Lockheed reveals details of US$1bn hypersonic missile contract


The US Air Force has awarded Lockheed Martin a US$928m contract to develop a missile that will travel more than five times faster than the speed of sound to overcome enemy defenses. The move to push the development of hypersonic missiles is widely seen as a response to the moves by Russia and China to develop hypersonic weapons.

Under the indefinite-delivery and indefinite-quantity contract, Lockheed Martin will develop the Hypersonic Conventional Strike Weapon (HCSW), a new air-launched weapon system. The first phase of the project will see Lockheed work with the US Air Force to finalize the system requirements. Future phases will progress through design, flight test, initial production and deployment of the weapon system at early operational capability. The maximum amount payable to Lockheed under the contract is US$928m.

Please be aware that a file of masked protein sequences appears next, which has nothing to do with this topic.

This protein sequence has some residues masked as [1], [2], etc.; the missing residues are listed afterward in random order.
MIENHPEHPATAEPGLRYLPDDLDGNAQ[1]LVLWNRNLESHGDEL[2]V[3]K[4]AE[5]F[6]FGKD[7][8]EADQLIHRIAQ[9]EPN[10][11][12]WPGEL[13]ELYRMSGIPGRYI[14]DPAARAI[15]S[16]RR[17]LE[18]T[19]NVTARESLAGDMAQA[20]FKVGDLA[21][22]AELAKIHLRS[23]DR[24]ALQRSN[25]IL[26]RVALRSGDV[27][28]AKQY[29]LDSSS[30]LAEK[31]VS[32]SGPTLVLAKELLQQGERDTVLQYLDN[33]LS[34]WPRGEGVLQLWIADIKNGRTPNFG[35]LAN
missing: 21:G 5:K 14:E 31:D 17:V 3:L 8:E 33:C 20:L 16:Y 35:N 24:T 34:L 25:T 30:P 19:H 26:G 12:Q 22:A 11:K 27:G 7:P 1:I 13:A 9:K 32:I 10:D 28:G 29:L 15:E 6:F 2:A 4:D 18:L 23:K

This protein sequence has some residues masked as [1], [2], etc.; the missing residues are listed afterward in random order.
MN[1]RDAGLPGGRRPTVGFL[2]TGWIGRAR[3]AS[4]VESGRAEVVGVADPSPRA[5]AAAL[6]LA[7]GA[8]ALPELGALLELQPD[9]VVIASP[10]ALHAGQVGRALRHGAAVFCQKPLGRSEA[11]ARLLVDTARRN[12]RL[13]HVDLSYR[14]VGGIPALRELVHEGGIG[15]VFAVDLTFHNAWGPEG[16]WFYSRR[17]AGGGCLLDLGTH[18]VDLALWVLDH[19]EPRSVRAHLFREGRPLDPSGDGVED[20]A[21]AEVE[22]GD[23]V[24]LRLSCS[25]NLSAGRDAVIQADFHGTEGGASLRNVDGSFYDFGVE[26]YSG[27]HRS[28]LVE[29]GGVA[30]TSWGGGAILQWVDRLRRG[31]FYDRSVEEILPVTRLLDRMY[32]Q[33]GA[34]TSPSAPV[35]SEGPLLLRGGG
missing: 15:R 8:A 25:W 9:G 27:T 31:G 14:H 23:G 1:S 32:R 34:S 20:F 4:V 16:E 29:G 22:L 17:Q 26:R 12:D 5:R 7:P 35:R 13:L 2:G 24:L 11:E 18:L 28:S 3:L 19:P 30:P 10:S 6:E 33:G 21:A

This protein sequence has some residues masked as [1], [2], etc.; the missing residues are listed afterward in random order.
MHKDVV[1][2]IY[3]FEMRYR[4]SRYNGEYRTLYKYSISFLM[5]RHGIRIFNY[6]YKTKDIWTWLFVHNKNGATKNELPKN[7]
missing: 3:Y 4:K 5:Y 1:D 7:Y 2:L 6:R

John Snyder, vice president of Air Force Strategic Programs at Lockheed Martin, said, “Our goal is rapid development and fielding of the HCSW system, and this contract is the first step in achieving that goal. Design, development, production, integration and test experts from across Lockheed Martin will partner with the Air Force to achieve early operational capability and deliver the system to our warfighters. We are incredibly proud to be leading this effort.”

The HCSW team will primarily work in Huntsville, Alabama; Valley Forge, Pennsylvania; and Orlando, Florida; with additional expertise in Denver, Colorado, and Sunnyvale, California. Lockheed Martin added that it has developed and flown more hypersonic vehicles than any other US company and has decades of hypersonic development and flight test experience from government contracts and R&D projects.

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Ben has worked as a journalist and editor, covering technology, engineering and industry for the last 20 years. Initially writing about subjects from nuclear submarines to autonomous cars to future design and manufacturing technologies, he was editor of a leading UK-based engineering magazine before becoming editor of Aerospace Testing in 2017.

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